In Internet-based auctions, bidding for a specific item typically starts when the item is posted by a seller and ends at a predetermined time. Bidders are permitted to bid up to the designated end time, where the winning bid is the highest bid at such time. In such a process, bidders often struggle to outbid each other close to the designated end time of the auction. As a result, processing errors or delays may occur, certain bids may not be entered, and the true market price of the auctioned item may not be achieved. Moreover, this type of auction may also lack an element of excitement that is present throughout a traditional auction.
A reverse auction is a variation of the auction process that may be used in Internet-based auctions. At the start of such a process, the price of the auctioned item is set at a predetermined value and decreases in predetermined decrements during the auction. Such a process typically takes place over a relatively short period of time during which each potential buyer is provided with the current price and the time remaining until the auction is concluded. Although more exciting and dynamic than typical Internet-based auctions, reverse auctions are associated with large activity as the auction nears its conclusion. This again may lead to the item selling at a sub-optimal price and may increase the risk of processing errors.
It would therefore be desirable to provide automated Internet-based auction systems and methods that allow for efficient and simultaneous trading of multiple goods, while simulating the live and dynamic setting of a traditional auction.
It is an object of this invention to provide automated auction systems and methods that may be implemented on the Internet.
It is another object of this invention to provide automated auction systems and methods that allow for multiple participants to trade multiple items substantially simultaneously and at low costs.
It is still another object of this invention to provide automated auction systems and methods that result in the trading of items at optimal prices while incurring the least possible number of errors.
It is yet another object of this invention to provide automated auction systems and methods that simulate the live and dynamic setting of a traditional auction, while still allowing participants to submit advance bids.
The above and other objects of the present invention are preferably realized in a computer-based processing system for implementing several auction processes that may be each held at an auction site on the Internet at a designated time and date. A sample auction process may control and display an animated automated character in the role of an auctioneer. Product information relating to an item or group of items being auctioned may also be displayed. After the animated auctioneer announces the start of the auction, the auction process may receive bids from multiple bidders participating in the auctioning of the item(s). The animated auctioneer may continue to announce the current bid based on the received bids until bidding appears to have stopped by virtue of the fact that there have been no additional bids after the expiration of a pre-determined amount of time from the last bid.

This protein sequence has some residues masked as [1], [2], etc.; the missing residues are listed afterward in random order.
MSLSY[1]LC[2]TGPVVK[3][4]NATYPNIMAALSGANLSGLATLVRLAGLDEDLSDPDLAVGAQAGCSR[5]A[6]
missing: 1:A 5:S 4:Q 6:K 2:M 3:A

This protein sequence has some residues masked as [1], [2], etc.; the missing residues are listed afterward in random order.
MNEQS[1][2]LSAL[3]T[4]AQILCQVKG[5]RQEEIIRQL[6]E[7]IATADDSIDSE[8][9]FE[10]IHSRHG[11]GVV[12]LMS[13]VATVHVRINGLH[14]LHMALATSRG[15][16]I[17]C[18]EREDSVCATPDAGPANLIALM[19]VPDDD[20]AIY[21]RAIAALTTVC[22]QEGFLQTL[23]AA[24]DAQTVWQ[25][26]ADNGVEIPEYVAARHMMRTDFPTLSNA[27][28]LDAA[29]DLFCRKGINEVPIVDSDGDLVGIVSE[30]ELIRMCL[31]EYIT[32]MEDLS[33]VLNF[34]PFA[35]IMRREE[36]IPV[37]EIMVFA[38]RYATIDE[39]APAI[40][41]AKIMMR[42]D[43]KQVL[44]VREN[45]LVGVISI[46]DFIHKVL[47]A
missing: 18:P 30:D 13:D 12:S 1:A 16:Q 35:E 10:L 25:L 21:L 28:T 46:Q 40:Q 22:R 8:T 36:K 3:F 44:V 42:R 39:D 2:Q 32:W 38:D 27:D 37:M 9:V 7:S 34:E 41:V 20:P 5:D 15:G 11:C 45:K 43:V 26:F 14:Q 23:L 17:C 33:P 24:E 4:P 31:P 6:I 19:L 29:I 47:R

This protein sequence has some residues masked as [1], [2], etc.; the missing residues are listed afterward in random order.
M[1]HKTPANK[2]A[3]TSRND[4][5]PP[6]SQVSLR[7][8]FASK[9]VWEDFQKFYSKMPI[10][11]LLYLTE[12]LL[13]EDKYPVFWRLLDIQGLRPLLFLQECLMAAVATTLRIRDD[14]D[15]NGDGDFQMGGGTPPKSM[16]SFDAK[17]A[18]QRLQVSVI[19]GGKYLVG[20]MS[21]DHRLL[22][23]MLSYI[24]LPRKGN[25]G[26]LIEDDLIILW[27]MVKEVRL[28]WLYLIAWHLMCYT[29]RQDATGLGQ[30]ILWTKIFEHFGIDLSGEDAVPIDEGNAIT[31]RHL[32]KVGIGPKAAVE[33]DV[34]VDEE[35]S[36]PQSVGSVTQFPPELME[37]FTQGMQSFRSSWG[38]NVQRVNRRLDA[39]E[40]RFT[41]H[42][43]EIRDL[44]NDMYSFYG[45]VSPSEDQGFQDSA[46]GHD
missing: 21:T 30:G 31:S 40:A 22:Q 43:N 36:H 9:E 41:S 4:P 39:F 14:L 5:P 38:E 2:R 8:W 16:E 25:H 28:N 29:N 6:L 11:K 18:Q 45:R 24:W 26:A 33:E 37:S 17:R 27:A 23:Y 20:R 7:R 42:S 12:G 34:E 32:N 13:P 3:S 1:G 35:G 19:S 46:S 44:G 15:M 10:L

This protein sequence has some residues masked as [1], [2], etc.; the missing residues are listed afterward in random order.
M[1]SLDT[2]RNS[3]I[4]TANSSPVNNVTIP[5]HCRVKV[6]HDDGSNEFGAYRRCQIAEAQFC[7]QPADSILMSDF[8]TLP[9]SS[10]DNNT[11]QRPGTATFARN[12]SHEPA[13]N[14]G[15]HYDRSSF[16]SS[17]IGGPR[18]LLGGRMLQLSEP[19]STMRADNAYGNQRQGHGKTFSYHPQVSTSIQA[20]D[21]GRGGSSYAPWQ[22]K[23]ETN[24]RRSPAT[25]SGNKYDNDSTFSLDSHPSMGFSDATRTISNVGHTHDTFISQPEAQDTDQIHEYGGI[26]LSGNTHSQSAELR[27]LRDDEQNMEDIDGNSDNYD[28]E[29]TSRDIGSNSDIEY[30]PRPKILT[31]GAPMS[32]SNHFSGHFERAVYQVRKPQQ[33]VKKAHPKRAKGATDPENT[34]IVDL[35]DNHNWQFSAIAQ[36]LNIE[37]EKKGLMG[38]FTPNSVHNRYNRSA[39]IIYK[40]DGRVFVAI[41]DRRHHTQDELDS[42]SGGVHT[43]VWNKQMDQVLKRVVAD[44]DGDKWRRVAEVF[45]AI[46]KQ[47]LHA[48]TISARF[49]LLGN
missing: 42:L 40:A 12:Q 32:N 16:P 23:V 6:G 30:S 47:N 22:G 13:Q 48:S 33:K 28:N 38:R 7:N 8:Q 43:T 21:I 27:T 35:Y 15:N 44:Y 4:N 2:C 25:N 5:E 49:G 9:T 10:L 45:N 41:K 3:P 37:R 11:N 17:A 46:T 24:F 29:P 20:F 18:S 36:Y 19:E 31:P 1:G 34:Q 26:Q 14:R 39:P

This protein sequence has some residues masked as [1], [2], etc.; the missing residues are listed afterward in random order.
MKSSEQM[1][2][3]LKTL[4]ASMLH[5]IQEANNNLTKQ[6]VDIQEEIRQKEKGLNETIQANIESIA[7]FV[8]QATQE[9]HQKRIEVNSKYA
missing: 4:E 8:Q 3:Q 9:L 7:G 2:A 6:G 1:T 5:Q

The above and other objects and advantages of the invention will be apparent upon consideration of the following detailed description, taken in conjunction with the accompanying drawings, in which like reference characters refer to like parts throughout, and in which:
The present invention is directed to methods for implementing an automated auction process that may be conducted electronically. Potential sellers may enter one or more items to be auctioned. Once the auction for a specific item or group of items is held, potential buyers may bid on such items. Animated automated characters may be displayed to auction participants and play the role of an auctioneer, a bid spotter and an auction attendant in conducting the automated auction preferably on the Internet.
The present invention is also directed to systems for implementing the automated auction process. The first aspect of such systems relates to a hardware arrangement that may provide a platform for buyers and sellers to participate in the auction process and display the auctioned items as well as the animated characters conducting the auction. The second aspect of the systems relates to a governing logic that is stored in the system memory and that may provide a sequence of protocols and rules that control the auction process and the animated characters.